1432 The human heart is heavy and hardened. God must give man a new heart.25 Conversion is first of all a work of the grace of God who makes our hearts return to him: "Restore us to thyself, O LORD, that we may be restored!"26 God gives us the strength to begin anew. It is in discovering the greatness of God's love that our heart is shaken by the horror and weight of sin and begins to fear offending God by sin and being separated from him. The human heart is converted by looking upon him whom our sins have pierced:27

Let us fix our eyes on Christ's blood and understand how precious it is to his Father, for, poured out for our salvation it has brought to the whole world the grace of repentance.

1433 Since Easter, the Holy Spirit has proved "the world wrong about sin,"29 i.e., proved that the world has not believed in him whom the Father has sent. But this same Spirit who brings sin to light is also the Consoler who gives the human heart grace for repentance and conversion.30

IN BRIEF

1487 The sinner wounds God's honor and love, his own human dignity as a man called to be a son of God, and the spiritual well-being of the Church, of which each Christian ought to be a living stone.

1488 To the eyes of faith no evil is graver than sin and nothing has worse consequences for sinners themselves, for the Church, and for the whole world.

1489 To return to communion with God after having lost it through sin is a process born of the grace of God who is rich in mercy and solicitous for the salvation of men. One must ask for this precious gift for oneself and for others.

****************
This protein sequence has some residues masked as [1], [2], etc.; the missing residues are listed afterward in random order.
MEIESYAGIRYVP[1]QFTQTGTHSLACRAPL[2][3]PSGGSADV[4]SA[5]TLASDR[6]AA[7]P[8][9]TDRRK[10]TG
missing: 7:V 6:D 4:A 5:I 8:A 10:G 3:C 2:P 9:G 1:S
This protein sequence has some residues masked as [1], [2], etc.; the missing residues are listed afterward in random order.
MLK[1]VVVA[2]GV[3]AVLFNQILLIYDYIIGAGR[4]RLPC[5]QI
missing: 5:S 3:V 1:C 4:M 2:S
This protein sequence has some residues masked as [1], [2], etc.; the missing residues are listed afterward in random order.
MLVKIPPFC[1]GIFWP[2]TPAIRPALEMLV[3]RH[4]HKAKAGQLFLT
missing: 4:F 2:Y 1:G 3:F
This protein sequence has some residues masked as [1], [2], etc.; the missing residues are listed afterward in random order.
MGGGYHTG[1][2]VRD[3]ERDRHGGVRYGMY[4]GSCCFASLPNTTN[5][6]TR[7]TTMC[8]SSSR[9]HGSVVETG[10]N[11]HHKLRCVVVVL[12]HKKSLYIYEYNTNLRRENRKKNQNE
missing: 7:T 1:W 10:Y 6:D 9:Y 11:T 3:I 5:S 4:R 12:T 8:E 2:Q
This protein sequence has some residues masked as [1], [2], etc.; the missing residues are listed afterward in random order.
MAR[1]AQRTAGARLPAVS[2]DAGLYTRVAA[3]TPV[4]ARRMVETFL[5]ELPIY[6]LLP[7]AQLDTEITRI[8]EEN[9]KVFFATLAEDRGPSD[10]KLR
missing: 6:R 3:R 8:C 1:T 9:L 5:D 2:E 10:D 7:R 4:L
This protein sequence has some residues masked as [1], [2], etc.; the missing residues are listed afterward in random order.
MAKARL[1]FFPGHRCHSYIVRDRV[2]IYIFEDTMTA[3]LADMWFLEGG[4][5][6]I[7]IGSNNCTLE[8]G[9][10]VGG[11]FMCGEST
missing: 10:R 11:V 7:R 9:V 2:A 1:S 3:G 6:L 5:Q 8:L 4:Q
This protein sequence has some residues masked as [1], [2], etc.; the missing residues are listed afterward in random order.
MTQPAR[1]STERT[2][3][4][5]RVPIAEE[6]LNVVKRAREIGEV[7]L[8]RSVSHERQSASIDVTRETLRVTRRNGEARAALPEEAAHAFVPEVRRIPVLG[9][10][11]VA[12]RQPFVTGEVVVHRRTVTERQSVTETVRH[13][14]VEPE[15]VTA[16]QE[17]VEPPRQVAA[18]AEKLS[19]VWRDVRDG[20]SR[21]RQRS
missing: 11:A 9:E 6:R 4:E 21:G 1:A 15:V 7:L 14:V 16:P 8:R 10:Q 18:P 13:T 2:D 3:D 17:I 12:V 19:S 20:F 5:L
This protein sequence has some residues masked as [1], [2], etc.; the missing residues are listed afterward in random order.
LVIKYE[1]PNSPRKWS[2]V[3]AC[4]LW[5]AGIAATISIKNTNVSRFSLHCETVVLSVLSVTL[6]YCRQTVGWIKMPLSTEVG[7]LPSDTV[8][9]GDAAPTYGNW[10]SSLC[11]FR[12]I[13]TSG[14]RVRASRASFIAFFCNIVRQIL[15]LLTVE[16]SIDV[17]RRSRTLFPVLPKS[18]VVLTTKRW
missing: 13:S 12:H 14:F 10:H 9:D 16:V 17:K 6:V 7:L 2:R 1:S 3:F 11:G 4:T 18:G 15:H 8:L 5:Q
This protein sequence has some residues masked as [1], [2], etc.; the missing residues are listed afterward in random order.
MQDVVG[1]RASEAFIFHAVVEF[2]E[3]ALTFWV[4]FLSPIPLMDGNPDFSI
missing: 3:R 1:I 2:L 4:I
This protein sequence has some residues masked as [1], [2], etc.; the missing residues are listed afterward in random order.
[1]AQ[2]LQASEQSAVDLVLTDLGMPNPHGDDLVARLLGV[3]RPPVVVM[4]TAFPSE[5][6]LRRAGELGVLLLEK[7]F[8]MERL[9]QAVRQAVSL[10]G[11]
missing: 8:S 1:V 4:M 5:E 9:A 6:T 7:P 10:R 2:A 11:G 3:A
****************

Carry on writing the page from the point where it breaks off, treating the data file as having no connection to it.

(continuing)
1490 The movement of return to God, called conversion and repentance, entails sorrow for and abhorrence of sins committed, and the firm purpose of sinning no more in the future. Conversion touches the past and the future and is nourished by hope in God's mercy.

St. Ambrose discusses the two conversions, “water” and “tears” in his Letters (41, 12).

12. And he pours water upon the feet of Christ, who purifies his conscience from the defilement of sin, for Christ walks in the breast of each. Take heed, then, not to have your conscience polluted, and so to begin to defile the feet of Christ. Take heed lest He encounter a thorn of wickedness in you, whereby as He walks in you His heel may be wounded. For this was why the Pharisee gave no water for the feet of Christ, that he had not a soul pure from the filth of unbelief. For how could he cleanse his conscience who had not received the water of Christ? But the Church both has this water and has tears. For faith which mourns over former sins is wont to guard against fresh ones. Therefore, Simon the Pharisee, who had no water, had also, of course, no tears. For how should he have tears who had no penitence? For since he believed not in Christ he had no tears. For if he had had them he would have washed his eyes, that he might see Christ, Whom, though he sat at meat with Him, he saw not. For had he seen Him, he would not have doubted of His power.

Footnotes

9 ⇒ 1 Cor 6:11.
10 ⇒ Gal 3:27.
11  ⇒ 1 Jn 1:8[ETML:C/].
12 Cf. ⇒ Lk 11:4; ⇒ Mt 6:12.
13 ⇒ Eph 1:4; ⇒ 5:27.
14 Cf. Council of Trent (1546) DS 1515.
15 Cf. Council of Trent (1547): DS 1545; LG 40.
16 ⇒ Mk 1:15.
17 Cf. ⇒ Acts 2:38.
18 LG 8 # 3.
19 ⇒ Ps 51:17; cf. ⇒ Jn 6:44; ⇒ 12:32; ⇒ 1 Jn 4:10.
20 Cf. ⇒ Lk 22:61; ⇒ Jn 21:15-17.
21 ⇒ Rev 2:5, ⇒ 16.
22 St. Ambrose, ep. 41, 12: PL 16, 1116.
23 Cf. ⇒ Joel 2:12-13; ⇒ Isa 1:16-17; ⇒ Mt 6:1-6; ⇒ 16-18.
24 Cf. Council of Trent (1551) DS 1676-1678; 1705; Cf. Roman Catechism, II, V, 4.
25 Cf. ⇒ Ezek 36:26-27.
26 ⇒ Lam 5:21.
27 Cf. ⇒ Jn 19:37; ⇒ Zech 12:10.
29 Cf. ⇒ Jn 16:8-9.
30 Cf. ⇒ Jn 15:26; ⇒ Acts 2:36-38; John Paul II, DeV 27-48.